Continuum for Phone is Microsoft’s new platform that lets you connect an external display, keyboard, and mouse to a Windows 10 phone to use your mobile device like a desktop PC. Microsoft has already made it clear that not all phones will support the feature, and now we’re getting a better sense of which phones will have the appropriate hardware.
Microsoft’s new Continuum for Phone device experience web page spells out the hardware requirements.
At launch only two processors are support, Qualcomm’s Snapdragon 808 and Snapdragon 810 chips. A phone will need to have at least 2GB of RAM, 16GB of storage, 802.11n WiFi and Bluetooth 4.0.
Microsoft recommends 3GB of RAM for phones that have 1080p screens and 802.11ac WiFi and USB 3.0 Type C connectors for better performance, although 2GB of RAM is sufficient for phones with 720p screens.
If those specs sound familiar, that’s because they’re pretty much exactly what you get if you buy one of the first three phones that we know will support Continuum software: the Lumia 950, Lumix 950 XL, and Acer Jade Primo.
Note that not every device that meets the minimum requirements will necessarily support Continuum for phone. Microsoft says equipment manufacturers will need to enable the feature.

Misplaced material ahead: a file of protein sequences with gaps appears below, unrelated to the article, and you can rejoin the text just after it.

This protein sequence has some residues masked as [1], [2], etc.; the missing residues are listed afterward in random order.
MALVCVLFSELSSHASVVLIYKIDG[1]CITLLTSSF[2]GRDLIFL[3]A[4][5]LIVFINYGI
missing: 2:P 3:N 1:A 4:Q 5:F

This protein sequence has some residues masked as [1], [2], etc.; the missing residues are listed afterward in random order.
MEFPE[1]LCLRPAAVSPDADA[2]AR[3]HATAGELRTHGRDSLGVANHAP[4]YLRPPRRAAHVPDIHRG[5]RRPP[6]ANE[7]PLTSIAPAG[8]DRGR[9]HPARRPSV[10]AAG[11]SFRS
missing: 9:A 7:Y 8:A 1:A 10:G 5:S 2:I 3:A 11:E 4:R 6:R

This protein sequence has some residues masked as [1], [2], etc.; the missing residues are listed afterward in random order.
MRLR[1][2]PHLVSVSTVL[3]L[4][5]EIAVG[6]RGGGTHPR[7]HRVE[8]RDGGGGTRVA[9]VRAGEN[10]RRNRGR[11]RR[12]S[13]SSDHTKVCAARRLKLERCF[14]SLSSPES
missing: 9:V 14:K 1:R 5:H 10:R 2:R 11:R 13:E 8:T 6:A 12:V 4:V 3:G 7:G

While those devices are all expected to ship with docking stations that allow you to connect to a display via a wired connection, Continuum for Phone also supports Miracast wireless display. That means you can use a Bluetooth mouse and keyboard and Miracast-compatible display (or dongle) to turn your phone into a desktop without plugging in a single wire.
In desktop mode your Start Screen functions as a Start Menu and you get the Windows 10 taskbar and desktop views. Apps scale up to take advantage of the extra screen real estate, and the user interface is optimized for keyboard and mouse input and supports keyboard shortcuts, among other things. While your phone is connected to an external display you can still run phone-sized apps on your mobile device, allowing you to take calls on the phone while editing documents or surfing the web on the big screen.
Note that there are some limitations: only Universal Windows Apps are supported, so don’t expect to run classic Win32 apps that haven’t been ported to the new platform. And apps currently run in full-screen mode, which means you won’t have a series of resizable, movable app windows in the desktop view.
There’s also no support for connecting using an external camera, although you can use a USB connection to hook up external storage, audio devices, or a precision touchpad if you’d prefer that to a mouse.
via Tom’s Hardware